What Happened to the Lost Boys: A Discussion About Abandoned Children in J.M. Barrie’s Neverland and Beyond

…Truly I tell you, whatever you did for one of the least of these brothers and sisters of mine, you did for me.

Matthew 25:40, NIV

I’ve always been a bit curious–and sad–about what happened to the lost boys in Neverland. Were these poor children abandoned by their parents? Were they kidnapped? Were they orphans? And when Peter Pan leaves the island, do they feel abandoned once more? In this post, we discuss the issue of orphaned children and what we can do to make a difference in their lives.

There are several versions of the classic J.M. Barrie tale and the adventures of Peter Pan. According to the author, the lost boys are children who fell out of their strollers when their nannies weren’t looking and were then whisked away to live in Neverland after they were unclaimed for seven days. These lost children were always boys because, according to Barrie, girls were too clever to get lost that way (though they do in some of the stories).

I think the idea that a child could be missed for seven days suggests the child likely was an orphan.

There are several stories that suggest the boys come and go off the island as they show signs of growing up or desiring to do so. For a full history of the story as it has been told through film and prequels like the Starcatcher series, check out this website.

Though J.M. Barrie wrote about the lost boys based off of real boys he had befriended personally, I have to wonder what happens to the lost boys–and girls–today. What happens to orphans when they become orphans?

I’ve heard horror stories of orphans being abused and neglected first by their biological parents and then by the guardians and system of care that is supposed to protect them. These stories were shared with me firsthand by the orphans themselves as adults in my classroom.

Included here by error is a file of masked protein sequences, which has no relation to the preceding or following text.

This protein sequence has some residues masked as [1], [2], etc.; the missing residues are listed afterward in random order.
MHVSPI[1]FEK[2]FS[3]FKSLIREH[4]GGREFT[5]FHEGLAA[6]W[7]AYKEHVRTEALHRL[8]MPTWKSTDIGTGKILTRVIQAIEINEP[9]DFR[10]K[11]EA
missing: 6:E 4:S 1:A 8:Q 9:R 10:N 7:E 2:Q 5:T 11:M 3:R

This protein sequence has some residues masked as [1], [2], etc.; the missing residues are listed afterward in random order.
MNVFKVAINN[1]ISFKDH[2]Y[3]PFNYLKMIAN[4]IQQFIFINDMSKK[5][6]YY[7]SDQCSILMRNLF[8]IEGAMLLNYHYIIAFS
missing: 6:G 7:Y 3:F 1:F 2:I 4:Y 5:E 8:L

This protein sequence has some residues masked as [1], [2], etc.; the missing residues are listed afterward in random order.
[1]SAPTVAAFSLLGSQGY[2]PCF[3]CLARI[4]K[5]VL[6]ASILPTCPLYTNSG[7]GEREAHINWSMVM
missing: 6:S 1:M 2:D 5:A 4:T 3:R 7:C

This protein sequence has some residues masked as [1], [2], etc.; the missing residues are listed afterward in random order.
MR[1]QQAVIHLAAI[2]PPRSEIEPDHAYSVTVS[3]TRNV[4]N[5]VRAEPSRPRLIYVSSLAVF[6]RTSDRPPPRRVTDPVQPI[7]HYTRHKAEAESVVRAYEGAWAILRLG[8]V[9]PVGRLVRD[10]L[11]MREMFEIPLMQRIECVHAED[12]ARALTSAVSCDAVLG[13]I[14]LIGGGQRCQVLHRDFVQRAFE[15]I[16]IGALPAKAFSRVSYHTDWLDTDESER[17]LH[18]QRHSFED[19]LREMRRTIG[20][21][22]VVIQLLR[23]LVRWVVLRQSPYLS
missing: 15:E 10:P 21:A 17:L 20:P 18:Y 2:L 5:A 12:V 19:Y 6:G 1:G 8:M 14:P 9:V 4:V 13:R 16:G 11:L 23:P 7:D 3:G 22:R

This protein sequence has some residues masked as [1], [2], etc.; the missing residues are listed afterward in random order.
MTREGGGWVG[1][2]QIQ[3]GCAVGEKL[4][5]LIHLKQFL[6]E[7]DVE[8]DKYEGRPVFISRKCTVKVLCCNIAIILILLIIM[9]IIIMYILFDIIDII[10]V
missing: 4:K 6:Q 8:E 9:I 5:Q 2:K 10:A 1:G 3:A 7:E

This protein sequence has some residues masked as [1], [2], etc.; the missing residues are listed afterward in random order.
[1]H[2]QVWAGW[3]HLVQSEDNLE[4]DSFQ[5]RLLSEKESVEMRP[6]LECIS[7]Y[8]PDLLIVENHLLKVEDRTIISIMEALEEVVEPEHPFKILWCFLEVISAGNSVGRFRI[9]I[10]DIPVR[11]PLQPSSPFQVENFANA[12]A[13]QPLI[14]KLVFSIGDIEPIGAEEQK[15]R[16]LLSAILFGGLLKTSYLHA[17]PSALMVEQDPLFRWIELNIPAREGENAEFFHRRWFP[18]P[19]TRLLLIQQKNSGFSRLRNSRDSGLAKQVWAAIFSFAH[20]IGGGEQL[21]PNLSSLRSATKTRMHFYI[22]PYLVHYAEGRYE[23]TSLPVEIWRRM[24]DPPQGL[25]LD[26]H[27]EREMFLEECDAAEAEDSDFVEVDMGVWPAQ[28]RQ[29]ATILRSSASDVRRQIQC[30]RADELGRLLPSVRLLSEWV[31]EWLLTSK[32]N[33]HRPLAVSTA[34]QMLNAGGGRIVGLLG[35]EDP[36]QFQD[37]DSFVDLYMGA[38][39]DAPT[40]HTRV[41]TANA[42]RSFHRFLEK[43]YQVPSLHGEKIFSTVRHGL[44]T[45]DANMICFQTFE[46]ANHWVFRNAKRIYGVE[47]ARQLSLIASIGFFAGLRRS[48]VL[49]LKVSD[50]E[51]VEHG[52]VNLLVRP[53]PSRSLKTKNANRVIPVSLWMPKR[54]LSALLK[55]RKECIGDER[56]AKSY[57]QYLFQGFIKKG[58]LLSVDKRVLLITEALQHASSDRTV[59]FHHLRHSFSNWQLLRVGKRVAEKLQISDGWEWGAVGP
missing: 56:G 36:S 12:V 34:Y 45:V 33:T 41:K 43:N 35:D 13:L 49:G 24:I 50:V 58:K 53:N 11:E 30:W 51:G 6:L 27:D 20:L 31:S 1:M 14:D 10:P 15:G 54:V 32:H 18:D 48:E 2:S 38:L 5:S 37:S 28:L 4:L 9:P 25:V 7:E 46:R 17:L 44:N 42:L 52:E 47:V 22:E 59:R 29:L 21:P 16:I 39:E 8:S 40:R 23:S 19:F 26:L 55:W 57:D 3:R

One child remembered being taken from her abusive parents in the middle of the night with nothing but a black trash bag to hurriedly gather her belongings. She didn’t understand that her addicted parents were doing something to her that they shouldn’t. She didn’t know she was being neglected. Therefore, she spent a lot of years bouncing around the system and trying to call her abusers every chance she could get. They would try to manipulate her into getting the money and supplies to continue their addictions. Even when she realized that they were asking her to do something wrong, she still called them. She so desperately wanted their validation of her worth.

Another child remembered being removed from a neglectful home only to end up in a foster home where the fosters pocketed their government aid, kept too many children, and provided minimal food and necessities for them. In this scenario, the heroes became villains as well. Children were left to grow up fast and find creative ways to provide for themselves.

Children are a heritage from the Lord, offspring a reward from him. Like arrows in the hand of a warrior are children born in one’s youth. Blessed is the man whose quiver is full of them. They will not be put to shame when they contend with their opponents in court.

Psalm 127:3-5, NIV

How many times do adults treat children like burdens, free labor, or worse with little to no consideration of the heritage they are building in them?